3. Creation. When you work with a marketing agency like Paradux Media, developing a tagline is an integral part of identifying your brand. Taglines help personalize the brand and provide guideposts for future advertising and promotion. Slogans, on the other hand, are developed as current marketing campaigns are created.

How Taglines and Slogans Mesh

An excellent example of a company that uses its tagline and slogans well is Disney. Disney has long held a tagline of “happiest place on Earth.” The tagline reflects its core values and is evident in every stage of its business, from employee (“cast”) training to licensed product development. However, it’s also very likely you’ve heard their popular advertising slogan: “Now that you’ve [won the world series], now what are you going to do? I’m going to Disneyland!”  In late 2022, Disney developed a new advertising campaign featuring a slogan, “Feels like home.” If you haven’t seen their commercials yet, you can view one here.

Tips to write a good tagline and slogan:

Remember, a tagline will be aligned with your overall brand, while a slogan will be specific to your advertising campaign. However, these tips are helpful for either one.

Make it memorable. A good tagline or slogan should be simple and easy to recognize. They should be catchy and fun but not overly clever and confusing.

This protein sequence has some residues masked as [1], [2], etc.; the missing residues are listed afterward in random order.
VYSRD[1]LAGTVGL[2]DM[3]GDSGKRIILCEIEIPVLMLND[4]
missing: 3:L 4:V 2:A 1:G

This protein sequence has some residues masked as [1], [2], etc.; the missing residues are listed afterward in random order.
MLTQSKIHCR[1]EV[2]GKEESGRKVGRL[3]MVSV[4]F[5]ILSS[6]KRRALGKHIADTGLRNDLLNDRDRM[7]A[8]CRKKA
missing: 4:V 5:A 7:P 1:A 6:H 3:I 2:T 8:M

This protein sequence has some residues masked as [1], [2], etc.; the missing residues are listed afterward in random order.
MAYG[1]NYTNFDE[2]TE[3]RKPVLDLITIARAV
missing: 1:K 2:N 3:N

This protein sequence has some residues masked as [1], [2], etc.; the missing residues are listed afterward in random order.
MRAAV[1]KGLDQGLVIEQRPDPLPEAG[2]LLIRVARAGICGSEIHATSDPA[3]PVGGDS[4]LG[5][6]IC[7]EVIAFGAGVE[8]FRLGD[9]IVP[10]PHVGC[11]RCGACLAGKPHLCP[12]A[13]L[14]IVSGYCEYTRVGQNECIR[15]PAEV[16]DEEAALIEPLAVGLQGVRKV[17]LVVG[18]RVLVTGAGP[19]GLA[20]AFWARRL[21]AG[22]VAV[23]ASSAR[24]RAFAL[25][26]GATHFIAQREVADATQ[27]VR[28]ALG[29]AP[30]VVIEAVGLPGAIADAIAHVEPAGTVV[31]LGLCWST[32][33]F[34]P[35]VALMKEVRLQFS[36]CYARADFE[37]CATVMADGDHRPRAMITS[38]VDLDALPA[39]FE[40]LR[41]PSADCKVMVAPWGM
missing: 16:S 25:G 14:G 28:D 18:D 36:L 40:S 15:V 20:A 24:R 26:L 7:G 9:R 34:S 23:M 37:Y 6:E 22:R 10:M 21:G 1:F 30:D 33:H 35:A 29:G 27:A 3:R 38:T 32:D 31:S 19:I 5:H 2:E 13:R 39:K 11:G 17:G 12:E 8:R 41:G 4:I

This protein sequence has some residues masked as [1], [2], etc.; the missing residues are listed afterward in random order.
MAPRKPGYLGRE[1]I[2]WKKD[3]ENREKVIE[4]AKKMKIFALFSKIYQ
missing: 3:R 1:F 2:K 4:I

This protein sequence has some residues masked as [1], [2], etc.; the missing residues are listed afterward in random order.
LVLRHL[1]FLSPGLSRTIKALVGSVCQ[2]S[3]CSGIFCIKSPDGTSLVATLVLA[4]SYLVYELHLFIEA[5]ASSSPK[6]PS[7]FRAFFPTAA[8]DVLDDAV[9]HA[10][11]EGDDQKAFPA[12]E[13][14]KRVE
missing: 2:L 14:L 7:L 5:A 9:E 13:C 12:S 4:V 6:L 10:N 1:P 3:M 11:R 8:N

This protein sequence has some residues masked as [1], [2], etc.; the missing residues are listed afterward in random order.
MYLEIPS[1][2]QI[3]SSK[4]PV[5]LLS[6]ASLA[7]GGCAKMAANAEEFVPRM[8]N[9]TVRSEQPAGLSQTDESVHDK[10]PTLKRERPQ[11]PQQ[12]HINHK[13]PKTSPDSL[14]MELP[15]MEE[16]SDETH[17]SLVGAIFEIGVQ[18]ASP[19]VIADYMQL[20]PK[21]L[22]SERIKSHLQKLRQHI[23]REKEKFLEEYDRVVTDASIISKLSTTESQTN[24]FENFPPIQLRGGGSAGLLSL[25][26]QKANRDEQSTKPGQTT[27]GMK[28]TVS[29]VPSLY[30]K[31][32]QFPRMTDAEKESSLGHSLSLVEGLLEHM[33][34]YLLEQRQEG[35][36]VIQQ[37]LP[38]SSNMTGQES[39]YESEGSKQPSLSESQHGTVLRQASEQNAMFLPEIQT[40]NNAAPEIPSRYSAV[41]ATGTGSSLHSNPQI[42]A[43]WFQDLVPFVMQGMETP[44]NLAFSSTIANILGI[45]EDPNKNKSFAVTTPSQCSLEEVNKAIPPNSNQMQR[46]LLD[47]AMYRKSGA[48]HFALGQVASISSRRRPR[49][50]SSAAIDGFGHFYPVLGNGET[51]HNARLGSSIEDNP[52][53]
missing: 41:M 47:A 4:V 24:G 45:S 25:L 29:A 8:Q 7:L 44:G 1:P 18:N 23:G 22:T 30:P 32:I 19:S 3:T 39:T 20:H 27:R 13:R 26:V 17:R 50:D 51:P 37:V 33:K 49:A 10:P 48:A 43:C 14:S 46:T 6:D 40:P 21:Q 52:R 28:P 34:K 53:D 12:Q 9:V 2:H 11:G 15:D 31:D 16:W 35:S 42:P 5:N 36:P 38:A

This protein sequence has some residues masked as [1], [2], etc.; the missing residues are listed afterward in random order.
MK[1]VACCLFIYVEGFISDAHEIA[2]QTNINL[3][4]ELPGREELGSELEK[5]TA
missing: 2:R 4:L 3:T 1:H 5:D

Focus on benefits. How often have you heard customers buy based on benefits, not the features? Yes, it’s absolutely true. Keep your tagline or slogan focused on benefits.

Be emotional. These phrases should connect with the emotions of your audience. Positive feelings about your brand will result from positive emotions evoked by the phrase.

Be unique. Your tagline or slogan should be unique to stand out from your competition. You want your audience to picture your brand in their minds every time they read or hear the phrase.

Are you ready to put power behind your brand?

Paradux Media isn’t just a marketing agency. We’re a group of professionals with executive-level leadership who can help your team develop world-class strategies to get the results you desire. We know marketing plans only work when backed by a robust organizational structure and sound operational practices. Whether you need to seriously revamp your brand or create a results-driven advertising campaign, we can help you achieve your goals. Contact us today to learn more.

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About the Author:

Angela Peacor

Angela Peacor is the master of words for the Paradux Media team, providing unique content for digital and traditional marketing projects. She combines real-world experience with research to create engaging content for our clients and their customers. Her work includes writing material for various industries, from petroleum distribution to cosmetics, green energy, agriculture, alternative health supplements, construction, towing, and even a local butcher. You name it, Angela can write about it.